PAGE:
NO. 73,845





Keasler, J., delivered the opinion of the Court, in which Meyers, Price, Holland, and Hervey, J.J., joined. Keller, P.J., filed a concurring opinion in which Holcomb, J., joined. Womack, J., filed a concurring opinion. Johnson, J., filed a concurring opinion.


When Jimmy Joe Williams was convicted of aggravated assault, the trial judge suspended imposition of sentence and placed him on ten years' probation, despite his ineligibility for probation. The trial judge later revoked Williams's probation and sentenced him to ten years in prison. Can Williams successfully complain about the unlawful grant of probation in a habeas corpus application? We conclude that he cannot.

I. Factual and Legal Background

The trial judge entered a deadly weapon finding in the judgment suspending Williams's sentence and placing him on community supervision (probation). This finding rendered Williams ineligible for probation. (1) The trial judge later revoked Williams's probation.

Williams filed this post-conviction application for a writ of habeas corpus under Art. 11.07. To present a cognizable claim, he must show a jurisdictional defect in the convicting court or the denial of a fundamental or constitutional right. (2) He argues that the illegal probation order rendered his sentence illegal and, under Heath v. State, (3) he is entitled to habeas relief. We filed and set this case to reexamine Heath.

II. Analysis


In Heath, the defendant was granted probation despite the fact that he was statutorily ineligible. (4) Later, the trial court revoked his probation and sentenced him to eight years in prison. (5) On appeal, he argued that the order granting probation and the sentence imposed after revocation were both "void." (6) He had not raised either argument in the trial court. We stated that "a defect which renders a sentence void may be raised at any time" so the defendant was "not barred from complaining of the void sentence" for the first time on appeal. (7) On rehearing, the State argued that the defendant was estopped from complaining about his illegally-granted probation because he agreed to it in a plea bargain. (8) We disagreed and denied the motion for rehearing. (9)

Heath raised two distinct claims. He complained about the order granting him probation, and he complained about the sentence imposed upon revocation. We incorrectly addressed both claims as though they were one. In doing so, we extended a rule regarding sentences to a defendant's claim regarding a probation order. But illegal sentences and unauthorized probation orders are two different things.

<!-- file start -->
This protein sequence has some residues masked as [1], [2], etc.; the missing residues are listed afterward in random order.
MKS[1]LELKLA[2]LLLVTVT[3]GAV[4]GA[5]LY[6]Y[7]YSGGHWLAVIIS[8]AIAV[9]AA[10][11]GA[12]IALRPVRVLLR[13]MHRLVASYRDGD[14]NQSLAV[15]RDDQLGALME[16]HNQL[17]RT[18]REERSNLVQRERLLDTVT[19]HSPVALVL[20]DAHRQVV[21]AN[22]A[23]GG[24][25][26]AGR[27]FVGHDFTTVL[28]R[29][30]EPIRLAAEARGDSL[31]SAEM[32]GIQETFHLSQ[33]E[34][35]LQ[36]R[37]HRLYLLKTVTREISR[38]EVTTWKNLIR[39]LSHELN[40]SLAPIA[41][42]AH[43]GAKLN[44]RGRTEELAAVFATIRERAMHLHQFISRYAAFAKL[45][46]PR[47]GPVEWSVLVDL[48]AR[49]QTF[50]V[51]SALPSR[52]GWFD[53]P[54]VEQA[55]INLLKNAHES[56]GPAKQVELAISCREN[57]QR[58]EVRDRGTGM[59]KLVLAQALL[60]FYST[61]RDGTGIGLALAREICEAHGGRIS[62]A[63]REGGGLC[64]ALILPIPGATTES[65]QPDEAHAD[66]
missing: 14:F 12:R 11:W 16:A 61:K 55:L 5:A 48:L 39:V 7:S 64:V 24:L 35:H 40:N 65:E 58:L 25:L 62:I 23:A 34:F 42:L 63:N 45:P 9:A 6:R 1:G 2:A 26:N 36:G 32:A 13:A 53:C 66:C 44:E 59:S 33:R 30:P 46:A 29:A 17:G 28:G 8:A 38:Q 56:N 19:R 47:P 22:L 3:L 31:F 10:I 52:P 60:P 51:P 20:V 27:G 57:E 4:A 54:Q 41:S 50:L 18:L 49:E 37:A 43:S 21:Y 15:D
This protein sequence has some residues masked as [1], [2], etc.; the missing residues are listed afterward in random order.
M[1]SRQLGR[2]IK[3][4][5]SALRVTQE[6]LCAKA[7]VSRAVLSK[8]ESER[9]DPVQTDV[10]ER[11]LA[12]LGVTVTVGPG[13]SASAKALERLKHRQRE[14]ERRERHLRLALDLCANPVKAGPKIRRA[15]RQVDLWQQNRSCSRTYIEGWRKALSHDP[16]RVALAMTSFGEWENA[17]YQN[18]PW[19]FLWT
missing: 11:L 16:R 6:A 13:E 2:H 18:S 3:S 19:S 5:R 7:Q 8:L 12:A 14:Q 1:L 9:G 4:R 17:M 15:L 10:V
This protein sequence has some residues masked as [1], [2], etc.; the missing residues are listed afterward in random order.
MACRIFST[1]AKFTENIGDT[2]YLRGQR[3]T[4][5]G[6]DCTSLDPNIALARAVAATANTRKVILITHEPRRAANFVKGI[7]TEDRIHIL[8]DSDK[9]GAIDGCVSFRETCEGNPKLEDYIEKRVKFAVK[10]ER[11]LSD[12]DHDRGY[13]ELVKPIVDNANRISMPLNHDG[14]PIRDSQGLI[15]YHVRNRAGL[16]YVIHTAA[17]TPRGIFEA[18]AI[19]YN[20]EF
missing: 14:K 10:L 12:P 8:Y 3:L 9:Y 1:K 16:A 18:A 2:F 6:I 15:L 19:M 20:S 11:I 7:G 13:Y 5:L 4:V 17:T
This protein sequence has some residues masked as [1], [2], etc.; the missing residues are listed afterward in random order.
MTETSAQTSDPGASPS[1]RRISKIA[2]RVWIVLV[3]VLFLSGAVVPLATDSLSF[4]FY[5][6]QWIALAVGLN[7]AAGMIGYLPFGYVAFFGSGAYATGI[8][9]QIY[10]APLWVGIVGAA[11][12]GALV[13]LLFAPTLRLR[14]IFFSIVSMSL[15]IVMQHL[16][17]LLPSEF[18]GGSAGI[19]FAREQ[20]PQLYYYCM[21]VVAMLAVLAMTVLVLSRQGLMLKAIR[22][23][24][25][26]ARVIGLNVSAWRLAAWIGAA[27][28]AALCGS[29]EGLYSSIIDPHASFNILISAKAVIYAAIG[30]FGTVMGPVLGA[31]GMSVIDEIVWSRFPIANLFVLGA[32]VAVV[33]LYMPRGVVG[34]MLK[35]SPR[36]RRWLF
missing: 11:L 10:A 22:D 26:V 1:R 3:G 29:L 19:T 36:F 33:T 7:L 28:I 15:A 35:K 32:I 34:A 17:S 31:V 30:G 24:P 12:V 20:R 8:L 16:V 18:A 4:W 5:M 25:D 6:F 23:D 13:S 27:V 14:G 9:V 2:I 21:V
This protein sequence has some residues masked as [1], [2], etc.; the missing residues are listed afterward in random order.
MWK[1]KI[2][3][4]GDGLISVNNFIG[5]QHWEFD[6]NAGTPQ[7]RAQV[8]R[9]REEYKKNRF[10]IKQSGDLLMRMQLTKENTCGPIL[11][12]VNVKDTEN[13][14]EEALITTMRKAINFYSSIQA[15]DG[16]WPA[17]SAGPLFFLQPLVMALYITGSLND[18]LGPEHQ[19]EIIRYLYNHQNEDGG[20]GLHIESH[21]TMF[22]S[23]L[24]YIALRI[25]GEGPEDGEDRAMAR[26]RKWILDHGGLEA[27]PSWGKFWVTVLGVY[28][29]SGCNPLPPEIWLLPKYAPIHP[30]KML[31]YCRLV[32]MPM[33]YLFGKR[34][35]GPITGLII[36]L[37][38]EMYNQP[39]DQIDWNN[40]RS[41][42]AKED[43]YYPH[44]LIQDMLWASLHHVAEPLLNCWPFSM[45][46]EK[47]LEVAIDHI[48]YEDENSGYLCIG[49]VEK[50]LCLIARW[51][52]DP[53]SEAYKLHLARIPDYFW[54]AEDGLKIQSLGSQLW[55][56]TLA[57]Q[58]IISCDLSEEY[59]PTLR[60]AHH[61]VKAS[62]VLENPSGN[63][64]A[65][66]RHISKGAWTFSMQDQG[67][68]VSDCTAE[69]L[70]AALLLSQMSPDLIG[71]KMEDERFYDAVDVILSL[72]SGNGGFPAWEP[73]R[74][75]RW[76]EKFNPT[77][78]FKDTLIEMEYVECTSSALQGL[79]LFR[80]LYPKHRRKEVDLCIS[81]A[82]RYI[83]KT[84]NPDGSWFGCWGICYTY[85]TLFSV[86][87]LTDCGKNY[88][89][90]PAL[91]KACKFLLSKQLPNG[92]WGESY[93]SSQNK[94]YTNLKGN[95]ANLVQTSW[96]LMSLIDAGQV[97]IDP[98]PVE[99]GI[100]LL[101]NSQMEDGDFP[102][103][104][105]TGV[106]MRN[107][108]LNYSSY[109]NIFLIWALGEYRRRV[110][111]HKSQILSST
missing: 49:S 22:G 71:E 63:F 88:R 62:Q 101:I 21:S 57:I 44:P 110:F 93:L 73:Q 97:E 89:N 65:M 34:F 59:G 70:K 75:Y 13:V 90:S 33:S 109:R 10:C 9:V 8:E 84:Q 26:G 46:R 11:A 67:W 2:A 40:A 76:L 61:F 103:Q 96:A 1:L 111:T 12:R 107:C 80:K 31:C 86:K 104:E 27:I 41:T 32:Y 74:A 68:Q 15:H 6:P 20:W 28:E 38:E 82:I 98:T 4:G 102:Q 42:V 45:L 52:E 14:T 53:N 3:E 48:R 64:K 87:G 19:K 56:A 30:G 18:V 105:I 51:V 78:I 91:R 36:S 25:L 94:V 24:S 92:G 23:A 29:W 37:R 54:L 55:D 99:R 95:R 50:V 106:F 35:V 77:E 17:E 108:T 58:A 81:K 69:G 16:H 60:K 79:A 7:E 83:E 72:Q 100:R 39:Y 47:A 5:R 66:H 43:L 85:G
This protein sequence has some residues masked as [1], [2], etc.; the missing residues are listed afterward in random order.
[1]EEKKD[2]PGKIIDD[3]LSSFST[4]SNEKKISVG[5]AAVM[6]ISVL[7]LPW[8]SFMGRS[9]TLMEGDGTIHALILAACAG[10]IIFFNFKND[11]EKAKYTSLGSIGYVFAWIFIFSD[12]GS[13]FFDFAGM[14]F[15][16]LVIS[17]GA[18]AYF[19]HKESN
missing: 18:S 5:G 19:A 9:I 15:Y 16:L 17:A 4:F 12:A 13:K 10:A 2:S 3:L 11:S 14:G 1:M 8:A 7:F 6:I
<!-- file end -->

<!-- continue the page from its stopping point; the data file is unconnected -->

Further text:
In Speth v. State, (10) we explained that "community supervision is not a sentence or even a part of a sentence." (11) Because of this, the illegal granting of community supervision should not be governed by a rule which applies to illegal sentences. Williams fails to show any entitlement to relief under Heath because the trial court's unauthorized probation order did not constitute an illegal sentence.


We still must consider whether the unlawful grant of probation entitles Williams to habeas relief. We conclude that it does not. To prevail in habeas, an applicant must show harm. (12) That is, he must prove by a preponderance of the evidence that the error contributed to his conviction or punishment. (13) Williams alleges that, had he known that the offense was one which is not eligible for probation, he "may not have plead [guilty] at all." This speculative assertion is insufficient to establish by a preponderance of the evidence that the illegal grant of probation contributed to the voluntariness of Williams's plea. Indeed, since he received probation anyway, eligible or not, it is hard to imagine how the illegality of that probation affected the voluntariness of his plea. In any event, it certainly did not contribute to his conviction or punishment. Rather, it did just the opposite - detracted from his punishment by allowing him a suspended sentence when he was not entitled to one. Williams fails to show that he was harmed by the illegal grant of probation.

III. Conclusion

We conclude that the Heath court erred to extend a doctrine of law regarding sentences to facts involving a probation order. We specifically disavow Heath's conclusion that an unlawful grant of probation constitutes an illegal or void sentence. In addition, we conclude that Williams fails to show any entitlement to habeas relief because he fails to prove that he was harmed by the unlawful grant of probation.

IV. Judgment

Relief is denied.

DATE DELIVERED: April 11, 2001


1. See Tex. Code Crim. Proc. Art. 42.12, 3g.

2. Ex parte Lockett, 956 S.W.2d 41, 42 (Tex. Crim. App. 1997).

3. 817 S.W.2d 335 (Tex. Crim. App. 1991).

4. Id. at 336.

5. Ibid.

6. Ibid.

7. Ibid.

8. Id. at 338 (op. on reh'g) (plurality op.).

9. Id. at 340.

10. 6 S.W.3d 530 (Tex. Crim. App. 1999), cert. denied, 529 U.S. __, 120 S.Ct. 1720, 146 L.Ed.2d 642 (2000).

11. Id. at 532.

12. Ex parte Tovar, 901 S.W.2d 484, 486 (Tex. Crim. App. 1995).

13. Ex parte Fierro, 934 S.W.2d 370, 375 (Tex. Crim. App. 1996).